There are a broad range of sleep disorders some of which have have implications for safety and health and warrant investigation by a physician. High blood pressure, obesity, motor vehicle accidents, risk for dementia, and impaired work performance may be sequelae. Polysomonography is often important in assessing them and some examples are listed below.
Sleep apnea is characterized by repeated, pauses in breathing during sleep. In some patients, these may occur hundreds of times in a night dropping blood oxygen levels and interrupting sound sleep.
Some signs that suggest sleep apnea include: Loud snoring (often disruptive of others sleeping); cessation of breathing sometimes with gasping; excessive daytime sleepiness; dry throat in morning.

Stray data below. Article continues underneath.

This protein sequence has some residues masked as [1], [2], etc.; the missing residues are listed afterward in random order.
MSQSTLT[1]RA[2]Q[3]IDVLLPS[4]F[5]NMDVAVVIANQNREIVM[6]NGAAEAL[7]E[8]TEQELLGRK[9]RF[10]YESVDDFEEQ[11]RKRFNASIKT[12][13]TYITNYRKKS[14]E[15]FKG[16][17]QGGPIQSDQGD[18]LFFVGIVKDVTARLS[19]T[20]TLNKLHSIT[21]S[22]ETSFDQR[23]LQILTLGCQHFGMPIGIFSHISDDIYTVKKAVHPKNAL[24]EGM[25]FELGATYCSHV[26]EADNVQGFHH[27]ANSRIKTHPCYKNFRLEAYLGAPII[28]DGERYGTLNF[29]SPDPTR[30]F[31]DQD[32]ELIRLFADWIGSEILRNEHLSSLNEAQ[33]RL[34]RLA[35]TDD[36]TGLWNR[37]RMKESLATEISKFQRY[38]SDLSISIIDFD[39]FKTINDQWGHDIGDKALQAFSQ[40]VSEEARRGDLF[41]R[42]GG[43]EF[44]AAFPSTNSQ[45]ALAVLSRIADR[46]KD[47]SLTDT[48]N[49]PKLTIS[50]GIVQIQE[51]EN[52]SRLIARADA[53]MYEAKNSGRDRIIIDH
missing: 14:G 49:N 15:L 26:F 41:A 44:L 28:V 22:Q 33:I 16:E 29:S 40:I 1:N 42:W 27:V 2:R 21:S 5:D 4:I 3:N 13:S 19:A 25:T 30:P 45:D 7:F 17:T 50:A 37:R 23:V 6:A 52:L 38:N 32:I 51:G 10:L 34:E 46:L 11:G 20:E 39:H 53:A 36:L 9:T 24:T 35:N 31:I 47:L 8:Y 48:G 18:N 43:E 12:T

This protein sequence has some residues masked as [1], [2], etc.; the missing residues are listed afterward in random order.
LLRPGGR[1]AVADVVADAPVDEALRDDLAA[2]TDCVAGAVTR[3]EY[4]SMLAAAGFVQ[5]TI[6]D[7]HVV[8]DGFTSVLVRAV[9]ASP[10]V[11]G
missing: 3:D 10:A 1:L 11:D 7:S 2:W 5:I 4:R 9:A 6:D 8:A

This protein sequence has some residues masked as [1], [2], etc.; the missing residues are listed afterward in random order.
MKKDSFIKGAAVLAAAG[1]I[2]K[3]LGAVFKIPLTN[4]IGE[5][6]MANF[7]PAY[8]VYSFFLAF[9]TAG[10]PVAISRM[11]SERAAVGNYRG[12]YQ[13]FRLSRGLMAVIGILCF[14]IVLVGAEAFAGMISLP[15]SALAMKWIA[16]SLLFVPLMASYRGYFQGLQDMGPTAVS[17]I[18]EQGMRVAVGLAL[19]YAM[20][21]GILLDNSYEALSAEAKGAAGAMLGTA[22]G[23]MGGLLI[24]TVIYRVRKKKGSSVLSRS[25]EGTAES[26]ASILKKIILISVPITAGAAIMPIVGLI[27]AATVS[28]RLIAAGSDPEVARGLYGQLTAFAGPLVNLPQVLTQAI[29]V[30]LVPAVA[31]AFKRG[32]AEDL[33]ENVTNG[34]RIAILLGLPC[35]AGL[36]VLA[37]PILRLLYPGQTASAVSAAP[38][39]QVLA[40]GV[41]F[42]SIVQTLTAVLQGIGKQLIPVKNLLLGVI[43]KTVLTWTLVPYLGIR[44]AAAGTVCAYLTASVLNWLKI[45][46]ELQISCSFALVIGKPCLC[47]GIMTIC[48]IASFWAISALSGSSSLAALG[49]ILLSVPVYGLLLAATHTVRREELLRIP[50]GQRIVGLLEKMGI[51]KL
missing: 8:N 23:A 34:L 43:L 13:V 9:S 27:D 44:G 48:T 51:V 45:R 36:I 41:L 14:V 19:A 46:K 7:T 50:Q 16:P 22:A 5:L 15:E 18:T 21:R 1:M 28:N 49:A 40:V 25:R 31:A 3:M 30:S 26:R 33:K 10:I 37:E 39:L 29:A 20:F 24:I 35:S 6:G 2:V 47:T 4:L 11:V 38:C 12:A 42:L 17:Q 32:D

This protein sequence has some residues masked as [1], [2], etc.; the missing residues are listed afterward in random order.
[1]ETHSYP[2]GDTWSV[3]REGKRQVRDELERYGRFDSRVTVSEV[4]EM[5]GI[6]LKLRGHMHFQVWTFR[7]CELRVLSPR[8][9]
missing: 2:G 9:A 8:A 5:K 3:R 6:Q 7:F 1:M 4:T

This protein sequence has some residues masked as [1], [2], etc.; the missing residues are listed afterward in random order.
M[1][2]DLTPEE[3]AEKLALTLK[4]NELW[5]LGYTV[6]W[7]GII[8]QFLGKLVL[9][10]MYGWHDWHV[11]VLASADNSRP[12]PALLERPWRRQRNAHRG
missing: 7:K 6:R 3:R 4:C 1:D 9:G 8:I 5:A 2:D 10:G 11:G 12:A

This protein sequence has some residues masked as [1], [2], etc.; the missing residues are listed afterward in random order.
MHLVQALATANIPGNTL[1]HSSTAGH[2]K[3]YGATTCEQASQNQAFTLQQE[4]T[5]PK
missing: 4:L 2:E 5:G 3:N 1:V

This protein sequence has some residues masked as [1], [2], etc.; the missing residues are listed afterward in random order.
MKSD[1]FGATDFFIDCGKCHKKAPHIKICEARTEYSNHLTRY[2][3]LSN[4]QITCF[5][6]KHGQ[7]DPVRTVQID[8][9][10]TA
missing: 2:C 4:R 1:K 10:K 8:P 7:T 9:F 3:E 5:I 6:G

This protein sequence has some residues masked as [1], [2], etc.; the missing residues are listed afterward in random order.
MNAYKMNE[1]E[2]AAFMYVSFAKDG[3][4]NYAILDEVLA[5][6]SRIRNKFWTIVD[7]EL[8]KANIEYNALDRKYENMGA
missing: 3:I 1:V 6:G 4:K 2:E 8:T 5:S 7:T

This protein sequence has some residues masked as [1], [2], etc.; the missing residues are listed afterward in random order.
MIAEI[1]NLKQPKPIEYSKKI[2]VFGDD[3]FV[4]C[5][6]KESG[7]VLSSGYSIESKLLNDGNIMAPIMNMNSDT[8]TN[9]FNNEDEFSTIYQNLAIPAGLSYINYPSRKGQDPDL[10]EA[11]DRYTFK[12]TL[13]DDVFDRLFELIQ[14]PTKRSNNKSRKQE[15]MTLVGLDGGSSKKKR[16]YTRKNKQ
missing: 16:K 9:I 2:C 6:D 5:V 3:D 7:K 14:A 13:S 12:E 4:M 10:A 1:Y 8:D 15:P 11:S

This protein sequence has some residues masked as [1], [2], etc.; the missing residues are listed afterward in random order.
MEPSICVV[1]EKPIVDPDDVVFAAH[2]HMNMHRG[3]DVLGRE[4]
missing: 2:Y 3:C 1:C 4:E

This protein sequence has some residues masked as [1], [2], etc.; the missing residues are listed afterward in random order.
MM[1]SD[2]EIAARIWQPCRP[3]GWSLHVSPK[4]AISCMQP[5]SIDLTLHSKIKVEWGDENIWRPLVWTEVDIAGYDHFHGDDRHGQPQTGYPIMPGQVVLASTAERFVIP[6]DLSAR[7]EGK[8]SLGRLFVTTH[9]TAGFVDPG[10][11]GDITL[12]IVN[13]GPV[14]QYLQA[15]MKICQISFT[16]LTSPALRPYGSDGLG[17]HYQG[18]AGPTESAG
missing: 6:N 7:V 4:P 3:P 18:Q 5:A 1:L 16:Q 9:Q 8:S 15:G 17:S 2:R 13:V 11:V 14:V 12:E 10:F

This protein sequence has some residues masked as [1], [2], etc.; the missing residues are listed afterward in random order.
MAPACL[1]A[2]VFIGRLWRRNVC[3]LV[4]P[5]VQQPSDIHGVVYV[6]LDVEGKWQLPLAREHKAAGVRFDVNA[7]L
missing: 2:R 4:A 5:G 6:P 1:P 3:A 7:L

Narcolepsy is a disorder in which there is excessive, incapacitating sleepiness at inappropriate times, which can be disabling and even dangerous. Some clues include: Paralysis when falling asleep or waking up; cataplexy where there is sudden loss of muscle tone; involuntary daytime sleep episodes.
Periodic limb movement disorder causes repeated, rhythmic limb movements that disrupt sleep.
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